Are F1’s new combination kerbs safe?

Posted on Author Keith Collantine

The combination kerbs in use at Monza last year
The combination kerbs in use at Monza last year

I’ve mentioned here before my concern that the new combination kerbs being used on several F1 tracks could cause an out-of-control car to fly into the air.

The kerbs were installed at Monza ahead of last year’s F1 race. Yesterday at the circuit a Formula Two driver hit one of them and flew across the track at head height.

Nicola de Marco struck the combination kerb on the first lap of the F2 race. It pitched his car into the air as it crossed the track and, had there been another car on the track at that point, de Marco’s car would have hit it at head height.

It’s not hard to see how a similar accident could happen in F1 – we’ve already had two similar crashes year: Kamui Kobayashi’s at Melbourne and Vitantonio Liuzzi’s at Shanghai.

An out-of-control car is always going to be dangerous but if it strikes a kerb which springs it into the air its driver is powerless to slow it down and it had the potential to strike another car in the place its driver is most exposed.

The combination kerbs are effective at stopping drivers from cutting corners because of the raised section which discourages drivers from running across them. They kerbs are also being used at some corners in Melbourne, Singapore and the new section at Silverstone.

Do you think the kerbs are safe enough? How could they be improved? Have your say in the comments.

This low shot gives an impression of how high the kerbs are
This low shot gives an impression of how high the kerbs are (click to enlarge)

Combination kerbs

93 comments on “Are F1’s new combination kerbs safe?”

  1. This is the second flying F2 incident in as many months. Perhaps there is something about the design of these cars or the skills of their drivers which is conducive to flying automobiles?

  2. The high kerbs, if I’m not wrong were first installed in the 2008 Singapore GP. Fisi was the first pilot to take off. NASTY! I don’t think they should be that high to deter drivers from cutting curves or chicanes. The height should be just enough to graze the floor board and chassis, but if one keeps grazing it too often damage will follow. This can handicap the car towards the ending laps of the race.

  3. Well, in answer to the question in the headline “Are F1’s new combination kerbs safe?”, the answer is probably
    “In Normal Circumstances – YES, but In other circumstances – NO.”
    In the Monza F2 clip, the driver went off the track immediately before the corner kerbs and actually hit them from the off-track side, coming back onto the track (see at 25 seconds), and under those circumstances most kerbs are going to produce strange behaviours.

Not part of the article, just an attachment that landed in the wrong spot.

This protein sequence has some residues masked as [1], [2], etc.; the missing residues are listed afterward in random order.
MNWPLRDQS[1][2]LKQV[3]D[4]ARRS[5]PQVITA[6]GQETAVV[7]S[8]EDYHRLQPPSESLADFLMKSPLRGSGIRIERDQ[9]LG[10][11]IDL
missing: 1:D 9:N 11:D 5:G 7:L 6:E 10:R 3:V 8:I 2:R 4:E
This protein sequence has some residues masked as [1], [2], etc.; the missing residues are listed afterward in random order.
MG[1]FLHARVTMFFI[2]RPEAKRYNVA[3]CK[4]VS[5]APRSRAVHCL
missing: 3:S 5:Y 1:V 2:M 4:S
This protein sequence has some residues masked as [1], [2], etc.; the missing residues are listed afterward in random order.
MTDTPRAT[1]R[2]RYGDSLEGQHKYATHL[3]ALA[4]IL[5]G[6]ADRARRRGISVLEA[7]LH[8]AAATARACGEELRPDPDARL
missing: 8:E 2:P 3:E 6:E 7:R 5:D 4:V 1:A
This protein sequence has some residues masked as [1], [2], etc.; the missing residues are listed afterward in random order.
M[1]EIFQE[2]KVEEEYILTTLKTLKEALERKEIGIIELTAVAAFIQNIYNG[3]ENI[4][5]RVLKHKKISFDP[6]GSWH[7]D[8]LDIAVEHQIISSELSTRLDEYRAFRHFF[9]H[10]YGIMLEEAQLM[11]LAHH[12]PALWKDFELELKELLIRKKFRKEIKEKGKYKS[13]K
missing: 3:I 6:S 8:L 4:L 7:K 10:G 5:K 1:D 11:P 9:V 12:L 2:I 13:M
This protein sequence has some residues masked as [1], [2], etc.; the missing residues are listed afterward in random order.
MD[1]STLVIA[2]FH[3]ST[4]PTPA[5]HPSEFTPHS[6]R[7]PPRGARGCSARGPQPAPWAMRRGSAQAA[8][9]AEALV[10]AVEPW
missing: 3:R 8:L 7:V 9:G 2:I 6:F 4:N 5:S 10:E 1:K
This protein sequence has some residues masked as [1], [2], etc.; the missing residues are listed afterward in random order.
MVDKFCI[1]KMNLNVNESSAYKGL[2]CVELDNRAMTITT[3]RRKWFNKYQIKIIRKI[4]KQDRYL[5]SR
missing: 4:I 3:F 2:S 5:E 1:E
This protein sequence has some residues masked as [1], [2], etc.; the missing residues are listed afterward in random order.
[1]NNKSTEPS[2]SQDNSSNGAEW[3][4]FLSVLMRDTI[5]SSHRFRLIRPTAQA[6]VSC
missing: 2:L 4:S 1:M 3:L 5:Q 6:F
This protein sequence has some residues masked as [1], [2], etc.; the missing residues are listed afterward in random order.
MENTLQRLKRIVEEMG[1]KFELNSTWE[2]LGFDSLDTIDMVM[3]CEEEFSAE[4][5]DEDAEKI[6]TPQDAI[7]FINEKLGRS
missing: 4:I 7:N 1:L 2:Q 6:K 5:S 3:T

The fact that the car took off seems to have allowed it to actually go above the nose of the leading car and thus avoid a huge accident.If there had not been a kerb on the inside of the corner at all, he probably would have slid onto the track and gone straight into the lead car, with potentialy hazardous result for all the other cars following into the chicane.
    I’m not sure you can legislate or design competently or completely for an eventuality like this. Driving like this (going off track to the inside of a corner, then coming back on) is going to be dangerous whatever profile of kerb/no kerb/pit/gravel is in place.

  4. How about sharp metal spikes that pop tyres? Discouraging, race-ending, and unlikely that the car will catch any air. If that doesn’t work, have a guy stand there with a ticket book ready to write fines out while the driver has to pull over and wait. Keeps me from doing things illegally while I’m driving! (mostly)

  5. Not sure about this, but from what i have seen – the video as well as the flying cars so far this year – those kerbs seem to have some problems.

    So i hope the GPDA and FIA get together to have a thought about what they want to have those kerbs there for in the first place and test a better solution.

    Maybe penalizing drivers for repeated misuse would be a solution, but it would mean more overtaking having to be adressed by the stewards, which is not good.

  6. How about this, you give the crowd a box full of my lovely tomatoes, anyone who cuts a corner on a lap, an announcement is made over the tannoy and the crowd can then pelt the driver with tomatoes for the whole of the next lap.
    That would surely stop them from cutting corners!

    Love Sammy.

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